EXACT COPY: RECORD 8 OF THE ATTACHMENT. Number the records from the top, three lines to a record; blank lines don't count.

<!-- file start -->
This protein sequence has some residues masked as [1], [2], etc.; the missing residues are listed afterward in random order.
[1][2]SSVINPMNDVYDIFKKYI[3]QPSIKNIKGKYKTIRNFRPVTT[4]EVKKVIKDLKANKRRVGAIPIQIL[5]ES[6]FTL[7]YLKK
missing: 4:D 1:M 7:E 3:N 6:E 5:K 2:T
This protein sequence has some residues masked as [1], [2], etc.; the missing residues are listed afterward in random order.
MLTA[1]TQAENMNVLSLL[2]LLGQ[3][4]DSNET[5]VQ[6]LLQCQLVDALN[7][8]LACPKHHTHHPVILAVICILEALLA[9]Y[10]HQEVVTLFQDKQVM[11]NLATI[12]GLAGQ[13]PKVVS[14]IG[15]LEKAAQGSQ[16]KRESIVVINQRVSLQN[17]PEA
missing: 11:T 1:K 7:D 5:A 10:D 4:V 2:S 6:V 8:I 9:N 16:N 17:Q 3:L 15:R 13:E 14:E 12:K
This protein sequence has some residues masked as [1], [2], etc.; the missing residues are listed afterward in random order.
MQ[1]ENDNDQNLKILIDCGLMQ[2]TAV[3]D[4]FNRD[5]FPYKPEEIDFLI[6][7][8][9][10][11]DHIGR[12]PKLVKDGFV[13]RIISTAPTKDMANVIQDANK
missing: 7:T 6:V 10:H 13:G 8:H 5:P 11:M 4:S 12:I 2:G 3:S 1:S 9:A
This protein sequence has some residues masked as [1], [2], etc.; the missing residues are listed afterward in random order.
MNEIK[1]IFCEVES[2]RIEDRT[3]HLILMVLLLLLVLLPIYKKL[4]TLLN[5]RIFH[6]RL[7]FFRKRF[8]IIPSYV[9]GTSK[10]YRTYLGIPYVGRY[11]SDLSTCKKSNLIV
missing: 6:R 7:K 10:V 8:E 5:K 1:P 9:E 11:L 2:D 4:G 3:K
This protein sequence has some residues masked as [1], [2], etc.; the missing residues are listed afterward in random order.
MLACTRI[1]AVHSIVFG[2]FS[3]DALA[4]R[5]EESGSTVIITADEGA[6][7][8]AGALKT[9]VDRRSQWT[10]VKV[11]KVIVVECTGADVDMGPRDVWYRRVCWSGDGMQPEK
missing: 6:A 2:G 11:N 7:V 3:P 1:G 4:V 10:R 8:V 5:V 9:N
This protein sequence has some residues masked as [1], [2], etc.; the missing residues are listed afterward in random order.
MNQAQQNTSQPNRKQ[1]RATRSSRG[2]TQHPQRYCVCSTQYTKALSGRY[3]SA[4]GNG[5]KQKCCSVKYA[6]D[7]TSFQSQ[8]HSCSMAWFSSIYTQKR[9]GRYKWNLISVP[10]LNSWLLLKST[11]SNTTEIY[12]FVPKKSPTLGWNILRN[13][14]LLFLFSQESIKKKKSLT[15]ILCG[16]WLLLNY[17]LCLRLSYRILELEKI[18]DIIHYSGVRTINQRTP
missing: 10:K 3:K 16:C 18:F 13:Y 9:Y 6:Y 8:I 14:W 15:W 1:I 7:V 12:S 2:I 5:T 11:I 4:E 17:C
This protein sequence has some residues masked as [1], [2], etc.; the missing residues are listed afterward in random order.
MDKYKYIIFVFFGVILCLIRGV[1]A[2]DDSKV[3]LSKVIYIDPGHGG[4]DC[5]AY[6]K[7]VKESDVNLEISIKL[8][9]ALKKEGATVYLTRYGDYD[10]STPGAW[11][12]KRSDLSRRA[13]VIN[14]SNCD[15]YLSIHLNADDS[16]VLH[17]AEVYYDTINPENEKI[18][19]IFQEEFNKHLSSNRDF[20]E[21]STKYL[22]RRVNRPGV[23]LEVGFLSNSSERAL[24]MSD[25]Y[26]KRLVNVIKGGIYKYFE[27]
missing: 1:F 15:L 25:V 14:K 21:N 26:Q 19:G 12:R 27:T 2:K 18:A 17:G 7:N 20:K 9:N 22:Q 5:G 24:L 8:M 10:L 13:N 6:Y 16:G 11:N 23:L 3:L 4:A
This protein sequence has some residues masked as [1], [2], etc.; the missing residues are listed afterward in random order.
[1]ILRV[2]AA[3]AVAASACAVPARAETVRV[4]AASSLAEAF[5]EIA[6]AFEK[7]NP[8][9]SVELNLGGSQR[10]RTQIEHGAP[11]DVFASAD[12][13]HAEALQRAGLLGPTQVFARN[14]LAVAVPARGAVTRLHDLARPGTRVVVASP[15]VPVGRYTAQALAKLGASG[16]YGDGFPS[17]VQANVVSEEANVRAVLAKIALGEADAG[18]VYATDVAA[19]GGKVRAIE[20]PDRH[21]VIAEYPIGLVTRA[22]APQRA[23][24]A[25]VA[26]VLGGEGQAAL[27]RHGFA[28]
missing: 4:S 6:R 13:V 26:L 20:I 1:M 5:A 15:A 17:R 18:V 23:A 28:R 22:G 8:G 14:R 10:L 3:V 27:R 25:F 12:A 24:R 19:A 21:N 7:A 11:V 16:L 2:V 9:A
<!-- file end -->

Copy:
This protein sequence has some residues masked as [1], [2], etc.; the missing residues are listed afterward in random order.
[1]ILRV[2]AA[3]AVAASACAVPARAETVRV[4]AASSLAEAF[5]EIA[6]AFEK[7]NP[8][9]SVELNLGGSQR[10]RTQIEHGAP[11]DVFASAD[12][13]HAEALQRAGLLGPTQVFARN[14]LAVAVPARGAVTRLHDLARPGTRVVVASP[15]VPVGRYTAQALAKLGASG[16]YGDGFPS[17]VQANVVSEEANVRAVLAKIALGEADAG[18]VYATDVAA[19]GGKVRAIE[20]PDRH[21]VIAEYPIGLVTRA[22]APQRA[23][24]A[25]VA[26]VLGGEGQAAL[27]RHGFA[28]
missing: 4:S 6:R 13:V 26:L 20:I 1:M 5:A 15:A 17:R 18:V 23:A 28:R 22:G 8:G 14:R 10:L 3:V 27:R 25:F 12:A 24:R 19:A 21:N 7:A 11:V 16:L 2:V 9:A